Suggestions to Help Your Dog Deal with Separation Anxiety

Guest Blog By Aimee Laurence

6 Tips To Help Your Dog With Separation Anxiety

If you have a dog, you’ve probably at some point experienced them running around and jumping, overfull of energy and excitement at your return to the house after work. However, do you also notice that they chewed through your shoes during the day? Or that your neighbors report your dog was barking and howling all day? If that’s the case, it’s quite possible your dog has separation anxiety.

It's not normal that dogs are away from their pack, and it doesn’t happen in nature, that’s why they can get stressed. Some of the most frequent ways dogs show separation anxiety when their owners are away is by digging or scratching at the door or window, showing an attempt to reunite with the owner, chewing to a destructive extent, howling or barking, and urinating or defecating.

This is caused by different reasons and could happen in some dogs only and not others. You might notice it if your dog is left alone for the first time, or being left alone after a lot of human contact. They may also experience this when they have a traumatic event happen to them, like spending time in a shelter or kennel. It could also be caused by a change in routine at the house, such as a family member moving out or another pet dying.

The good news is, there are some things you can do to help your dog handle their separation anxiety, like treating arrivals and departures like minor things, not big events. You can also leave some clothes at home that smell like you. Use the same word every time that lets your dog know you’ll be back, and more.

Here, we explore 5 useful tips that you can try with your dog.

1. Go for a walk.

If you’ll be away for a while, take your dog for a walk before you leave in the morning. Joshua Whittle, a pet blogger at SA Writing Services and Assignment Help, says to “make sure it’s vigorous and brisk and then be sure to reward your dog after when they are calmer and tired, with food and water. That means your dog will have used up a lot of energy and will spend your time away quiet and resting.”


2. Treat arrivals and departures calmly.

As previously mentioned, you need to make the departure at the start of the day and the return some average, calm moments. You don’t need to make a big deal of it or your dog will start thinking that time apart is a big deal. That means when you return, don’t touch your dog, talk to them, or make eye contact, for at least a few minutes, and up to an hour if their separation anxiety is stronger.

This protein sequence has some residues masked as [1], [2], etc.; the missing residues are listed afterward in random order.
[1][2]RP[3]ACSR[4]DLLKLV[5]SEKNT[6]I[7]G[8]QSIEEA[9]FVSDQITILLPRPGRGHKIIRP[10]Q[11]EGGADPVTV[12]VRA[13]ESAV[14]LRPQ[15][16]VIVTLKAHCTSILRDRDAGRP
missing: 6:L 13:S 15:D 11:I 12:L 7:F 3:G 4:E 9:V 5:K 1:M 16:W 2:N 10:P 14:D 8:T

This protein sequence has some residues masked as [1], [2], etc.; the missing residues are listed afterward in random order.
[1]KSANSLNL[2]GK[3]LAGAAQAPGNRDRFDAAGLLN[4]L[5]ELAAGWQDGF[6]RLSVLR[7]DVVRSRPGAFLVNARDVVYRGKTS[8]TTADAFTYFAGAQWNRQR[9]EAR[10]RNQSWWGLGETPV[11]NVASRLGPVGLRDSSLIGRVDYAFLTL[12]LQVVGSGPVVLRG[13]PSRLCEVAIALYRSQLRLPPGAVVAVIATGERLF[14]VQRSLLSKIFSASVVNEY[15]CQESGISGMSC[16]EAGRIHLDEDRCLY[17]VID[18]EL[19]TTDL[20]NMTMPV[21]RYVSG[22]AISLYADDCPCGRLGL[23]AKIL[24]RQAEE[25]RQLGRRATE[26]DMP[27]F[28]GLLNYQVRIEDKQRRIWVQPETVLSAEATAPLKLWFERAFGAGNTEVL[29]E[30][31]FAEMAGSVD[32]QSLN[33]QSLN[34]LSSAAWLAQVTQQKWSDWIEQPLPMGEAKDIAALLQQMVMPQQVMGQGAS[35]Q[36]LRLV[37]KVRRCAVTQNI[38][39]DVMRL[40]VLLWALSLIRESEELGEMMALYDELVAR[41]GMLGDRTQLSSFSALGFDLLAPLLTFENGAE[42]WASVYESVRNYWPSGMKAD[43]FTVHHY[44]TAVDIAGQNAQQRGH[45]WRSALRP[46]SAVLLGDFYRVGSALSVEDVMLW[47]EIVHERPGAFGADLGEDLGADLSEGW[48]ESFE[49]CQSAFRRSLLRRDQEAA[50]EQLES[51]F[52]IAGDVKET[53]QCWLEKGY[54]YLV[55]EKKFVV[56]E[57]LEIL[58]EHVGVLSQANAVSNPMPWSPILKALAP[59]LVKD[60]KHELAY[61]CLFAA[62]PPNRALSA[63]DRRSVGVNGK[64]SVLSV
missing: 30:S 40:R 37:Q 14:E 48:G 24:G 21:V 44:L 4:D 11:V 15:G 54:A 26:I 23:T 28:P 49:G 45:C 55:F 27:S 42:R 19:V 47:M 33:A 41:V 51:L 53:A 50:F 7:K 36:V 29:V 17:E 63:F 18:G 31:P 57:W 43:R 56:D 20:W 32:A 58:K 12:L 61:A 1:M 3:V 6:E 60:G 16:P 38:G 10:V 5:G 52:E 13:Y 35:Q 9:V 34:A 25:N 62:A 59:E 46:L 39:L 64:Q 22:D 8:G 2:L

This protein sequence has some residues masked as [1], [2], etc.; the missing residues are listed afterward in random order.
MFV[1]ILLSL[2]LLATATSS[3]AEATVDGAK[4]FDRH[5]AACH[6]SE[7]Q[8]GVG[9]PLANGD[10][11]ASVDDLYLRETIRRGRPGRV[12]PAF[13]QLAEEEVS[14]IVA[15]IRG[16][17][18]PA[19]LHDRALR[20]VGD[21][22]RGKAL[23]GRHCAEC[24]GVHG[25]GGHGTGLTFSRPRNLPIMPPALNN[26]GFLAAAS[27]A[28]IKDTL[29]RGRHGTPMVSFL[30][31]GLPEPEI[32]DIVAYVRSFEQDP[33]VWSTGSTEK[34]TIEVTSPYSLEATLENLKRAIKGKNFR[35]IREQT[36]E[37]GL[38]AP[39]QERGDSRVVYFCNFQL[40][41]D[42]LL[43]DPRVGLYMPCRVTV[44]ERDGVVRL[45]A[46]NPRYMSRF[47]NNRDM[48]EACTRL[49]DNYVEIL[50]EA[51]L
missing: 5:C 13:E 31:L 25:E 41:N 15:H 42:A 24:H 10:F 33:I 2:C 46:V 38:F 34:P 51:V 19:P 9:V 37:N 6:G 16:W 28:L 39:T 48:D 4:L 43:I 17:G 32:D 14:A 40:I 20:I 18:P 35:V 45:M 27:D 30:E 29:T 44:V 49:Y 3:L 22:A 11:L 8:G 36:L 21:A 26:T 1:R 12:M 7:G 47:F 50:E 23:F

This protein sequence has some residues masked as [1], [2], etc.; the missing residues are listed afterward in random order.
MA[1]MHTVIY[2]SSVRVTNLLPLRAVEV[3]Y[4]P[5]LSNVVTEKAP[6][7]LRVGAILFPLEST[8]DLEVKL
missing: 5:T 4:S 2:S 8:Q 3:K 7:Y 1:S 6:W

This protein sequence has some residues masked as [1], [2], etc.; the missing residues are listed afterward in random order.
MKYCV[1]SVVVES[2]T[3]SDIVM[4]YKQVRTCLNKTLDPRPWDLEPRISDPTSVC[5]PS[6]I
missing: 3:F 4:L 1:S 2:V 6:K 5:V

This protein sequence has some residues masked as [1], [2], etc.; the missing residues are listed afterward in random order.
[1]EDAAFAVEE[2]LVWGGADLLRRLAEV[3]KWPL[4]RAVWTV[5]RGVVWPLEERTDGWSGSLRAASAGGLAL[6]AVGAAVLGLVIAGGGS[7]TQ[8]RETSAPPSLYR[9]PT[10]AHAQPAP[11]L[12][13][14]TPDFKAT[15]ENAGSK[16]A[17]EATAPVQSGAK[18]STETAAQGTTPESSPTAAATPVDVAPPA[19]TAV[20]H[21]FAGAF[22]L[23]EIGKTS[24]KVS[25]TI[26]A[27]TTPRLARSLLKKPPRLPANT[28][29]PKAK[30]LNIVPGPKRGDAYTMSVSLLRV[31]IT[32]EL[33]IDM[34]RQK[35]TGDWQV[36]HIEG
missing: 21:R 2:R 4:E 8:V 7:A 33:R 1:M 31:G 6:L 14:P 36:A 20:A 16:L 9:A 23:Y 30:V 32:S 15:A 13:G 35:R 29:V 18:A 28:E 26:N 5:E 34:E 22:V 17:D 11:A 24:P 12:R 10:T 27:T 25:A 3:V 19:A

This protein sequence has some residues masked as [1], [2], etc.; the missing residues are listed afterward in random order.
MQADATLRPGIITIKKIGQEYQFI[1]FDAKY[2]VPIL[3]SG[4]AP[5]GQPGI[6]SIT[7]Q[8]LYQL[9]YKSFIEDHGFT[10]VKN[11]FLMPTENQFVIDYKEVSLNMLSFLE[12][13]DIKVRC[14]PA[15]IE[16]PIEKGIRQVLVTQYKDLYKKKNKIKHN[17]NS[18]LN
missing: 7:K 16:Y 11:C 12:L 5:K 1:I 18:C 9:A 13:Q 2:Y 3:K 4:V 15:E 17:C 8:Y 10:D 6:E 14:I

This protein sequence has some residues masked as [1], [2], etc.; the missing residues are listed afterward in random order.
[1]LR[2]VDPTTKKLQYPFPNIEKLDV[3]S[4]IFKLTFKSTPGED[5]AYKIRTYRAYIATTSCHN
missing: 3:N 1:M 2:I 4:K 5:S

3. Say goodbye a while before you leave.

If you find that you’re struggling with the last rule, you can share affection and say goodbye to your dog a while before you leave. This is only for you though, as your dog won’t realize it if you leave without saying goodbye.


4. Be calm.

When it’s time to leave, you have to be calm and avoid feeling guilt or anxiety at leaving your pet behind. Yes, you may be concerned but you don’t want the dog to feel that too. Kelly Jones, a writer at State Of Writing and Revieweal, says to “let them know everything will be fine by showing the similar confident and assertive behavior of a pack leader. This will ease the anxiety at separation that your dog might be feeling.”


5. Start with shorter departures.

When you’re just starting out getting to know your dog, you want to start small by leaving for only five minutes. Then, you can leave for a bit longer, like a half-hour, eventually working up to an hour. Keep increasing the time you’re away in small increments until you feel like you can leave for a full workday without your dog feeling anxious.


6. Play an audiobook.

Audiobooks can actually calm your dog and help them feel less separation anxiety. Hearing the sound of a human voice in the house will make them feel better about you being away. If other tactics didn’t work, this may be a good place to start.

Author Bio:
Aimee Laurence, a tutor with
State Of Writing and UK essay writing services, shares her lifestyle and pet tips with her readers.

She’s a dog lover who will spend hours hiking in the mountains with her two rescue dogs, Shaffer and William.

Aimee also works in HR as a freelancer for the platform Essay Help Services.


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